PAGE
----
While some are still puzzled about this question, others are certain that SMEs are far too undersized to think about intellectual property protection for their innovations. They assert that the cost is, after all, far too high to consider such a path.
Filing a patent application costs around € 5,000. It is therefore an investment affordable for most SMEs as well as for start-ups. In addition, this first step may be eligible for funding. At this stage, it is too early to anticipate expenditures over 20 years’ time. Indeed, after the French patent application, it is possible, within one year, to acquire an additional period of 18 months thanks to the PCT (Patent Cooperation Treaty) international application procedure.
This delays the national and/or regional entry phase up to 30 months, knowing that these are the really expensive phases in the patent life. This is therefore the time you have to choose the countries in which you want to operate, and so to extend your patent application.
Thus, over the first 30 months, the costs for providing a first protection for the company are in the amount of about €10,000 (plus tax).
This period of time is generally sufficient to allow the company to validate its innovation project, make a prototype, validate the market potential and make the first sales.
If market expectations are true, then an appropriate industrial property strategy could be considered in the countries in which the product or process will be marketed. It will make it possible to ensure the exclusivity (monopoly) of exploitation of the invention and not to see its R&D efforts benefiting the competitors.
It should also be noted that it may be wise not to limit geographic protection only to the countries in which the company sells its products.
Indeed, once an intellectual property right exists, it is possible not only to operate the product directly, exclusively on the area the company is located in, but also to grant operating licenses, possibly in other fields of application.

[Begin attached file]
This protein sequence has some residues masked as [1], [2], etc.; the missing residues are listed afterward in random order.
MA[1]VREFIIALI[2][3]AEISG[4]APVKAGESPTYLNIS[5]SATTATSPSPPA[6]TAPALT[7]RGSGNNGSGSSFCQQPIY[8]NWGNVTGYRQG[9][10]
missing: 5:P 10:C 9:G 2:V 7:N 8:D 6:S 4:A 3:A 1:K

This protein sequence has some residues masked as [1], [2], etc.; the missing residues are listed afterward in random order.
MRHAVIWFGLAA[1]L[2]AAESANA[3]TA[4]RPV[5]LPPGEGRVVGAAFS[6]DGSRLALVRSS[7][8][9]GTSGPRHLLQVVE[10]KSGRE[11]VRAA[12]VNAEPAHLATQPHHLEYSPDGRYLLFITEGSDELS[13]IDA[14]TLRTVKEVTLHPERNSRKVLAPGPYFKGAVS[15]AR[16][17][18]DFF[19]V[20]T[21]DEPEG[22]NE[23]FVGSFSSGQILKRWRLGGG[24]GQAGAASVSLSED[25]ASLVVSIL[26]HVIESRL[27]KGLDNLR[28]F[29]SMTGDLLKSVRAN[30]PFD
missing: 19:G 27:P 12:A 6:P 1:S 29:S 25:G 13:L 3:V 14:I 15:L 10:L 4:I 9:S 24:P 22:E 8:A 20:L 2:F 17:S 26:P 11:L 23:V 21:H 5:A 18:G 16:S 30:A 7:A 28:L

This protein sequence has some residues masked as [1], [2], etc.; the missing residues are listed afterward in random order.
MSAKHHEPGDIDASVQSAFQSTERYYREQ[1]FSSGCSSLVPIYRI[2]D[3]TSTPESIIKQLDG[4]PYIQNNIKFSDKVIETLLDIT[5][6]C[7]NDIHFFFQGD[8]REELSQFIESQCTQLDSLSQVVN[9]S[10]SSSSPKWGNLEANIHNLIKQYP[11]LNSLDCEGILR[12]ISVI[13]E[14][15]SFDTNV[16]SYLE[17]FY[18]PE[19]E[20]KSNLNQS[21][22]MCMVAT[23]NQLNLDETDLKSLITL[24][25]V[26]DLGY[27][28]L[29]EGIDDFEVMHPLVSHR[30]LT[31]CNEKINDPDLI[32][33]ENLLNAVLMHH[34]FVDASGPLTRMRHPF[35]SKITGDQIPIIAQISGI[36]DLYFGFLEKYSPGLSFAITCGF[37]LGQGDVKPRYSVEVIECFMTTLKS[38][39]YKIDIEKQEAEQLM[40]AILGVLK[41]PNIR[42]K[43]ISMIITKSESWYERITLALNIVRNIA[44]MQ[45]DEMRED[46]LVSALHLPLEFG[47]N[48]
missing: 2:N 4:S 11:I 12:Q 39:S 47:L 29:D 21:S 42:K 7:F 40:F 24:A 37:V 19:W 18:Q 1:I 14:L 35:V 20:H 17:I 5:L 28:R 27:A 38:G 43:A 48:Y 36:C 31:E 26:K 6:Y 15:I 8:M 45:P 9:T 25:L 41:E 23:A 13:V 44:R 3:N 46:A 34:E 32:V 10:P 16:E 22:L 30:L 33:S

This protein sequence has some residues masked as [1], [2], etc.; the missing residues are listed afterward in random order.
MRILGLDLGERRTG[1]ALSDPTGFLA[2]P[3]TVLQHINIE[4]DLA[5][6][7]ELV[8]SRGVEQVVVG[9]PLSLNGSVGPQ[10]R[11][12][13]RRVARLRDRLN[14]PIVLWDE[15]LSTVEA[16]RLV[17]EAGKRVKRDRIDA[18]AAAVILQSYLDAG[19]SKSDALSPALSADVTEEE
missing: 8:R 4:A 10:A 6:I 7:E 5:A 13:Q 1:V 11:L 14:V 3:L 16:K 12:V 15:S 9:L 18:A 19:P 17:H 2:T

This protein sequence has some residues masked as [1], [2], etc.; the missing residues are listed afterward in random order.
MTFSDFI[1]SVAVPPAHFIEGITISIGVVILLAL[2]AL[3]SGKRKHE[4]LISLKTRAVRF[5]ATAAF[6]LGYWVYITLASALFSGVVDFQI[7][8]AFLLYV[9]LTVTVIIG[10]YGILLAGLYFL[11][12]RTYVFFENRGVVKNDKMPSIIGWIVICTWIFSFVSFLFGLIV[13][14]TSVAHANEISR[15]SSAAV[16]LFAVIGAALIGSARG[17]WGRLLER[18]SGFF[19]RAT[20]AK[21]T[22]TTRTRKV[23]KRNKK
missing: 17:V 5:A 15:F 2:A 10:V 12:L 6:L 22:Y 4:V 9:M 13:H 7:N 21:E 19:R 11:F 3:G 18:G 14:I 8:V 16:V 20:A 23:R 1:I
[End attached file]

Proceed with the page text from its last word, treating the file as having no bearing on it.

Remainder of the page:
This is how the company secures licensing revenue, in addition to profits generated from its own sales.
When protected with intellectual property, your innovative technology, being exploited by you and your licensed partners, will generate more revenue than if it were not protected.
A concrete example
An SME which works in the field of flexible packaging has developed a high-precision printing technique for luxury products. It filed a first patent application to protect the innovation resulting from its research and development process.
In order to find some other fields of application, it uses an external firm specialized in finding potential users for its technique.
This firm identified a need in the fiduciary sector. The company was eventually able to grant several licenses in France and other countries.
Anne Levy is an industrial property attorney and Partner in the law firm Brandon IP (formerly BLETRY & ASSOCIES). Since 2018, she is also vice-president of the Professional Excellence Commission of the International Federation of Intellectual Property Attorneys – FICPI.
Among its activities, its involvement within Brandon Valorisation allows her to work on issues of valuation and commercialization of IP.
See Brandon IP website: www.brandon-ip.com